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The Kuje prison break and its potential consequences.

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Banditry, abduction, insurgency, terrorism, and various social crimes have grown throughout Nigeria throughout the years, deteriorating the country’s security condition. Attacks by the terrorist organisation BokoHaram on people and property have persisted unabatedly throughout the northern region. Attacks by herdsmen on farmers and villagers are on the rise in the central belt and are progressively moving south.

The Southeast’s insurgency, thought to be a spinoff of the Indigenous People of Biafra’s (IPOB) call for self-determination, has recently deteriorated. A Sunday service at St. Francis Catholic Church in Owo, Ondo State, was shot at earlier in June. There are reports of at least 40 worshipers, including four children, being massacred on the church grounds by shooters. There have been rumours that the Islamic State West Africa Province was behind the incident (ISWAP).

The Kuje Medium Security Custodial Center in Abuja was bombed recently by terrorists despite the facility being guarded by numerous soldiers, Department of State agents, police officers, and members of the Nigeria Security and Civil Defense Corps. According to reports, the terrorists released 600 prisoners during the attack, including 15 deadly Boko Haram commanders who planned the March 28 attack on the Kaduna-Abuja train at Katari, Kaduna, in which eight people were killed and over 68 passengers were abducted. The attack started at around 10:22 pm.

In a 30-second video, ISWAP claimed responsibility for the incident and depicted the shooters torching cars that were parked nearby. We notice that just a few hours prior to President Buhari’s departure to his hometown of Daura for the Sallah celebrations, terrorists assaulted a presidential advance vehicle.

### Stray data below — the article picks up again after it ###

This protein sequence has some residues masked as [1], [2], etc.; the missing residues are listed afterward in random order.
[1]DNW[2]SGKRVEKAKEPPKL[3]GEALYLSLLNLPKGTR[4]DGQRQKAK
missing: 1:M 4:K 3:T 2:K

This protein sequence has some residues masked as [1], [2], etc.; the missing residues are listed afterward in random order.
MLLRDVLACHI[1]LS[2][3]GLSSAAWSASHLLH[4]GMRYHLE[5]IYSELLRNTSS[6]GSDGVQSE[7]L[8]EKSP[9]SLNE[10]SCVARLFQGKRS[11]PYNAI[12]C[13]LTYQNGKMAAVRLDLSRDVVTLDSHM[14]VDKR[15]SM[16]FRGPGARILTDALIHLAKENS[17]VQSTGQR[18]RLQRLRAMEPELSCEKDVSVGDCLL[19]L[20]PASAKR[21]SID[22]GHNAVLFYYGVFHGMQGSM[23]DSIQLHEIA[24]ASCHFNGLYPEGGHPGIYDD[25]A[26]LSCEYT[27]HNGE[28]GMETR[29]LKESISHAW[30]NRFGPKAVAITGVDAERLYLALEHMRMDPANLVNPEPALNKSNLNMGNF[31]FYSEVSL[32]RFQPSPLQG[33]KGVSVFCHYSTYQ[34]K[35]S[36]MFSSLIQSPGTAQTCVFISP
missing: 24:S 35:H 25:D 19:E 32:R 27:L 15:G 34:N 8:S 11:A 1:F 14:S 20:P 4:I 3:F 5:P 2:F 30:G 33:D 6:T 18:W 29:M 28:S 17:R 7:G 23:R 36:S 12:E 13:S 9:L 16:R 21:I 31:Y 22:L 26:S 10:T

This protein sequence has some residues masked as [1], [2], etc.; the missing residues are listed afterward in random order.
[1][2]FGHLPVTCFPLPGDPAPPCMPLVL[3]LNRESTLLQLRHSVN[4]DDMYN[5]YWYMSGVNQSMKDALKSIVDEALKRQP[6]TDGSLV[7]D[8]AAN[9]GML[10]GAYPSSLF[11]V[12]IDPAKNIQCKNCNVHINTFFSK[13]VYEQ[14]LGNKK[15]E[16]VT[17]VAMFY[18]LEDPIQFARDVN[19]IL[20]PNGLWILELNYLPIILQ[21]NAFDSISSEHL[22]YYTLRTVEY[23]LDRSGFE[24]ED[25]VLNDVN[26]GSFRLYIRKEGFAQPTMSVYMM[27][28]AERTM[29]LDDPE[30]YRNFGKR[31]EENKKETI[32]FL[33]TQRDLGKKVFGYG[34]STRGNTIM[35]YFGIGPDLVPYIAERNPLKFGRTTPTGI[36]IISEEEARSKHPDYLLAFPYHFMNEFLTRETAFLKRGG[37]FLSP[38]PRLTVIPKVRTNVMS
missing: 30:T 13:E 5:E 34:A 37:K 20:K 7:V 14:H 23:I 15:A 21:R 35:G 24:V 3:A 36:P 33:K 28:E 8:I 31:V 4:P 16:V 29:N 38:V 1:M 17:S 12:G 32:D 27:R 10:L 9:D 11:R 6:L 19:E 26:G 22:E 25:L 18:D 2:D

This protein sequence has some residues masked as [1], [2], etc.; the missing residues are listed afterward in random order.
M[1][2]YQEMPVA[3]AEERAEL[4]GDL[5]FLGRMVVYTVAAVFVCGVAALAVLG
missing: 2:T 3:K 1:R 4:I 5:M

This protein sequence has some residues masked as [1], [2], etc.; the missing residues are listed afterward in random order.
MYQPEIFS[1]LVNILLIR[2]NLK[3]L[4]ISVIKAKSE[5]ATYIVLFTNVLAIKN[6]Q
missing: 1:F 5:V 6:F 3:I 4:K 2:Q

This increased risk to life has had countless negative effects on economic activity, especially in rural areas where farming is the core industry and the source of food for the entire country. The article specifically mentioned the release of 237 additional people as well as 49 Boko Haram leaders. Evidently, this has increased worries about insecurity in Abuja and throughout the entire country.

The governor of Borno State, Professor Babagana Zulum, expressed alarm earlier in the year about the state’s growing sophistication and the presence of the terrorist organisation Islamic State’s West Africa Province (ISWAP). The threat posed by the Boko Haram terrorist sect, he said, would be nothing compared to what the group would do once they achieved stability, thus the federal government must do everything in its power to combat ISWAP now. He claims that the terrorist organisation ISWAP is more advanced, more equipped, and more educated than its Boko Haram peers.

Between 2020 and 2021, the Nigerian Financial Intelligence Unit (NFIU) conducted a study that led to the indictment of 424 associates of the financiers, 96 suspected terrorist financiers, 123 enterprises, and 33 bureaux de change. It claimed that 26 alleged bandits/kidnappers and seven accomplices had also been named by the investigation.

It’s crucial to bring peace to the Northeast and, consequently, the entire North. Beyond endangering the nation’s food security, recent events seriously jeopardise the smooth running of the general elections in 2023.

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